By Saleem A Sethi, WEEKLY PULSE MAGAZINE, September 30, 2013
Before I go down with a feeling of shame, let me be clear of all the confusion and let me take a clear stand against the barbarians knocking at the door. Since death is inevitable, why not go down with my country’s flag in the hands?
83 of my most peaceful and downtrodden countrymen are killed and hundreds maimed in their place of worship. How callous it is to call them Christians or ‘minority’? They were sons and daughters of the soil. They were more Pakistani than anyone claiming to be better on the basis of being a Muslim. Faith has nothing to do with citizenship. “You may belong to any religion or cast or creed – the state has nothing to do with the business of the State” said Quaid-e-Azam on the eve of independence.
And this brutality took place in a country whose founder had assured all its citizen in that same speech that, “you are free; you are free to go to your temples, you are free to go to your mosques to any other place of worship in this state of Pakistan …” But he didn’t know about today’s Pakistan or he would have added “… and be killed”. Yes. Go to your place of worship and be killed is what today’s Pakistan is all about. But why confine killing to places of worship alone? Go to your office and be killed. You are free to go to the market and be killed. If you are child, go to your school and be killed. There should be a passion for being killed; every inch of this country has become a killing field. Just step out, or don’t step out, and be killed. Wish you good luck!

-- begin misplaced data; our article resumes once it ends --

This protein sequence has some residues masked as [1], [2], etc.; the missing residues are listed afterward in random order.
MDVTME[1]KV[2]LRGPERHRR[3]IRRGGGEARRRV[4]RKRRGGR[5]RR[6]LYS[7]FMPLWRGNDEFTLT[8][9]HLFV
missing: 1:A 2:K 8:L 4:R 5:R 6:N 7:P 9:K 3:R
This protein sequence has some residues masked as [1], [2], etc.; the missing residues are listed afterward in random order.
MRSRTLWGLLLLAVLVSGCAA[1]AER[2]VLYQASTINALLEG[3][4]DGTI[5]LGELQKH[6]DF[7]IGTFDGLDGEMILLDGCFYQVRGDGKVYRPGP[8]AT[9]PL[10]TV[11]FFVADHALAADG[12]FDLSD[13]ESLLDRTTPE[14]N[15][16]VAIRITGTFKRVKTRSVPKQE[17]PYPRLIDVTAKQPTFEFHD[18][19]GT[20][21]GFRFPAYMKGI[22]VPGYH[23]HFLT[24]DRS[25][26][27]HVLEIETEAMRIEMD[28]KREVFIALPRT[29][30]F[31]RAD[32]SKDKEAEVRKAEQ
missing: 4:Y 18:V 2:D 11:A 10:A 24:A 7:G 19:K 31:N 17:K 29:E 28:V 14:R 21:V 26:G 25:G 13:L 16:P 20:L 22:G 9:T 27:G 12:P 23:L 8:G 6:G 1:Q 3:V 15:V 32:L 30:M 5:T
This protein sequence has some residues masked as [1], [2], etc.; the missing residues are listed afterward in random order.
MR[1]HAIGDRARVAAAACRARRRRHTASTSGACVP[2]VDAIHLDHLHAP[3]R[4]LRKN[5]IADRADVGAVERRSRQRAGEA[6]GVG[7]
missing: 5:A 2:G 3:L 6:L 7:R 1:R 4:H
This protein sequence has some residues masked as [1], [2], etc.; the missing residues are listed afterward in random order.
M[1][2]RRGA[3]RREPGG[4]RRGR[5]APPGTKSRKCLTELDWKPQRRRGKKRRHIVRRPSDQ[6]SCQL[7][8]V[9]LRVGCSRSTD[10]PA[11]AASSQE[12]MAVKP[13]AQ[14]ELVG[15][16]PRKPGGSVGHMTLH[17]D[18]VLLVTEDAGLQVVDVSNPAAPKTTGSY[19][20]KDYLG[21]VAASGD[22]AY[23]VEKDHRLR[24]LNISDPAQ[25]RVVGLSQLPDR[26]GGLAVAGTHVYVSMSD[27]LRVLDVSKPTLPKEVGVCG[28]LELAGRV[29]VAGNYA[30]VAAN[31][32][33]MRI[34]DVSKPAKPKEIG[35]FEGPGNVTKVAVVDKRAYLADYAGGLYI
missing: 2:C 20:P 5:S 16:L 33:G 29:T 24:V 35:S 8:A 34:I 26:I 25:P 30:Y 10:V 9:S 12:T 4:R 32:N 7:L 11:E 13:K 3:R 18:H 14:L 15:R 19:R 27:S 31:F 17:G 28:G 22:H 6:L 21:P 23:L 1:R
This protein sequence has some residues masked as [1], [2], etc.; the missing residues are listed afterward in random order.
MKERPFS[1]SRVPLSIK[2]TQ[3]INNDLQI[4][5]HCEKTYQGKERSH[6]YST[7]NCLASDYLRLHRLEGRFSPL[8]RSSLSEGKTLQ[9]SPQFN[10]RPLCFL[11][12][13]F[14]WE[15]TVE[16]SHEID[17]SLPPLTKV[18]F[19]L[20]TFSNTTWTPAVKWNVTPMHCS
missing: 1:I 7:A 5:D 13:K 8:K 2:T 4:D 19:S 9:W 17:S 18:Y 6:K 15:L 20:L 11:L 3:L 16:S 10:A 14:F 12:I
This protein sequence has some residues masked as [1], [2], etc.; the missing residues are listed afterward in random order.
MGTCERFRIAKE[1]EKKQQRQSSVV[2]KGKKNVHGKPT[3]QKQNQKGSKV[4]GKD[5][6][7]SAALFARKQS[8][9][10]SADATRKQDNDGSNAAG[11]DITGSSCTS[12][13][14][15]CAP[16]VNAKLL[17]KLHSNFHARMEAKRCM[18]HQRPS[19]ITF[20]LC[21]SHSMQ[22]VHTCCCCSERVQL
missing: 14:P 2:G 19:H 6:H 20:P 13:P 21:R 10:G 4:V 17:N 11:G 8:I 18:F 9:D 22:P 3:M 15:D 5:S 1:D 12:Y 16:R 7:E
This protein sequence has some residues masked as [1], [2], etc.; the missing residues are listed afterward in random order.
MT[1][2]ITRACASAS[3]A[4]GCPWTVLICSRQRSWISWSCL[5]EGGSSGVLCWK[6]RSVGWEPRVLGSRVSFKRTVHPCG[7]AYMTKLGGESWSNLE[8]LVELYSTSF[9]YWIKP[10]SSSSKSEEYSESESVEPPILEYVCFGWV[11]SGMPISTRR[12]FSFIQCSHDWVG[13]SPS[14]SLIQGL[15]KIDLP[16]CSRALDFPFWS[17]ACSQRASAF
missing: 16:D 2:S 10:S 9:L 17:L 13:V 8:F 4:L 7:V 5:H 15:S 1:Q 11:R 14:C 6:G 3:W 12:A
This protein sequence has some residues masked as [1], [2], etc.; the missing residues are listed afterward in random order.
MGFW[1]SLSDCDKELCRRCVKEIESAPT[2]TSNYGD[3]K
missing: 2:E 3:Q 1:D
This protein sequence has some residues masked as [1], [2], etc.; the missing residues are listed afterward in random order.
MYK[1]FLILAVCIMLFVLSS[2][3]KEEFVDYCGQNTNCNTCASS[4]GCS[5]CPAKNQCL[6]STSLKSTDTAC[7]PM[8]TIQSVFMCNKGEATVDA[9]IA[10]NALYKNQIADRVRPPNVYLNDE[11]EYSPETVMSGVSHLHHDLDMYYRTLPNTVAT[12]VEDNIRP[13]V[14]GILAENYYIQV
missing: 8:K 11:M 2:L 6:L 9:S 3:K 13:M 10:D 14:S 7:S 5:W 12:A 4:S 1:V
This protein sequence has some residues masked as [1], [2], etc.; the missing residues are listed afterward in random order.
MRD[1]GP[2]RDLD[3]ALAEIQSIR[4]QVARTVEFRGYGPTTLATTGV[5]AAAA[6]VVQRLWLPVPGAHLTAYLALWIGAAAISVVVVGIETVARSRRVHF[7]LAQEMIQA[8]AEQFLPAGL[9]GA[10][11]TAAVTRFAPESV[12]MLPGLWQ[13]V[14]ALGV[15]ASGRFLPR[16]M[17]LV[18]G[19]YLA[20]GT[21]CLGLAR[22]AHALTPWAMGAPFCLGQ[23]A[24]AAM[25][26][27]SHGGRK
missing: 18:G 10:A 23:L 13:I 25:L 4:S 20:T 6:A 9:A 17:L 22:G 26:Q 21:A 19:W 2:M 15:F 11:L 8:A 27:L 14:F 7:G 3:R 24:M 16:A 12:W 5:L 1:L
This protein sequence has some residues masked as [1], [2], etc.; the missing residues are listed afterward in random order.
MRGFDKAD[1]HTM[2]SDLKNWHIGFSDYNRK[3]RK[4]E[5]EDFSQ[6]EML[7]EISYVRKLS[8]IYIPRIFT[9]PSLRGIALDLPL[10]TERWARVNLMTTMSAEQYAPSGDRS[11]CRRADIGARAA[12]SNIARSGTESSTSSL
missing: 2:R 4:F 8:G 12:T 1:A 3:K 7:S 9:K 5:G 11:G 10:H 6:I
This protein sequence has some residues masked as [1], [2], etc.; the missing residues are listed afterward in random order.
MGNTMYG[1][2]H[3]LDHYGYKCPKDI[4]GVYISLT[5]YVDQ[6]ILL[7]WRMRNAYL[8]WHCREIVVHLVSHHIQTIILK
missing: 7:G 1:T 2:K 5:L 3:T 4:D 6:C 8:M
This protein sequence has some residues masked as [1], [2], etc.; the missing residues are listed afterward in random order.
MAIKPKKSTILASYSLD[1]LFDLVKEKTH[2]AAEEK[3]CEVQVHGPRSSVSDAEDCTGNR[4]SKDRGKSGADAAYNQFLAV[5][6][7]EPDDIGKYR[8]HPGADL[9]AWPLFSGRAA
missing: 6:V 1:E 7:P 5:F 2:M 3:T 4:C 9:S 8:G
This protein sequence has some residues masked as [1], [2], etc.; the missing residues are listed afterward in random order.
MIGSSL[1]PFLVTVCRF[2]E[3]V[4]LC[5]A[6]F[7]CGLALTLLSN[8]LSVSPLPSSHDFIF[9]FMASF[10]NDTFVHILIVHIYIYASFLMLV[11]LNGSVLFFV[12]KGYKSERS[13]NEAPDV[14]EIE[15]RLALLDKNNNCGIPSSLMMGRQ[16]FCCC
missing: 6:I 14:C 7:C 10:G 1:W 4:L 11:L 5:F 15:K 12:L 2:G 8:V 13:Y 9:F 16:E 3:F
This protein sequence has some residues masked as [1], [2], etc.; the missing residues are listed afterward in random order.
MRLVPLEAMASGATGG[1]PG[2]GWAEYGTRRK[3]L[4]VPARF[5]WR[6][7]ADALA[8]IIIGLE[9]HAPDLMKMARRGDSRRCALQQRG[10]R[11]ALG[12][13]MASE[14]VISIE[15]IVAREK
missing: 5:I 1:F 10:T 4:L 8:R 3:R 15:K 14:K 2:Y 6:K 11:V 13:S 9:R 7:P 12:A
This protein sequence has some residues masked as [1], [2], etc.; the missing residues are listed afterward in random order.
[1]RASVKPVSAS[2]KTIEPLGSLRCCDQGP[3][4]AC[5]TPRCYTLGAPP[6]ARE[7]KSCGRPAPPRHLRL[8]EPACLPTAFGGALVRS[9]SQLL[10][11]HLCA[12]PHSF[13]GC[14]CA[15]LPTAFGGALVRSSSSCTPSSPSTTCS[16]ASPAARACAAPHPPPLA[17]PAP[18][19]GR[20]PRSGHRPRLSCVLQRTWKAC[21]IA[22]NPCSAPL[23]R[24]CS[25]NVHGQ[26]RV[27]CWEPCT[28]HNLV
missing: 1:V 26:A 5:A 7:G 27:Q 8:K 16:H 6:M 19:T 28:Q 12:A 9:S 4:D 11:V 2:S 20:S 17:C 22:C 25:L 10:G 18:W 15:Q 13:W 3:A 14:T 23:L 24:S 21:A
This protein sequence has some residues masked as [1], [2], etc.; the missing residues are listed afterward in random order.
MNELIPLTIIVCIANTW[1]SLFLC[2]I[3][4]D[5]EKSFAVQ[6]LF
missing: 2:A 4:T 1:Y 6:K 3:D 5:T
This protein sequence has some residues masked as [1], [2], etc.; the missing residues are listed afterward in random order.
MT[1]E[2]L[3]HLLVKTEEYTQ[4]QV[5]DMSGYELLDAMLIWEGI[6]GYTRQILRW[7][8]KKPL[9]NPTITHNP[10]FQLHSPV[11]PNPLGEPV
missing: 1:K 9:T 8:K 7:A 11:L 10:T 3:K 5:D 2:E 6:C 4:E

But who has turned Pakistan into a war zone? In a descending order the list is something like this; 1) United States of America, 2) Pakistan Army (ZiaulHaq only initiated the process – it was continued by his predecessors down the line), 3) Saudi Arabia, 4) Jamaat-e-Islami (and later other Sunni groups), 5) Iran, 6) Iran’s affiliated Shai groups and 7) The country’s weak political class.
In order to defeat communism USA and the rest of the capitalist world inducted religion into Afghan war after 1979 Soviet invasion of that country. To our bad luck, Iranian revolution occurred in the same year and the new regime started threatening Saud family rule over Saudi Arabia. Saudi Arabia responded with investing hugely in Afghan fighters (Mujahideen) and other Sunni groups all across Pakistan. Zia ulHaq, who was faced with a legitimacy crisis and was already beating the religious drum, grabbed the opportunity and let his country become the hostage of religious bigotry for decades to come. Afghanistan provided ground for the policy of Strategic Depth which was continued whole-heartedly by the military till recently – some say a fraction in there is still following it. God knows! After the Mujahideen fiasco in the aftermath of Soviet withdrawal, a new force was prepared, trained and then launched into Afghanistan by the powers that be here. But during six years of rule they showed their ugly face to the world. Came 9/11 and the rest is history.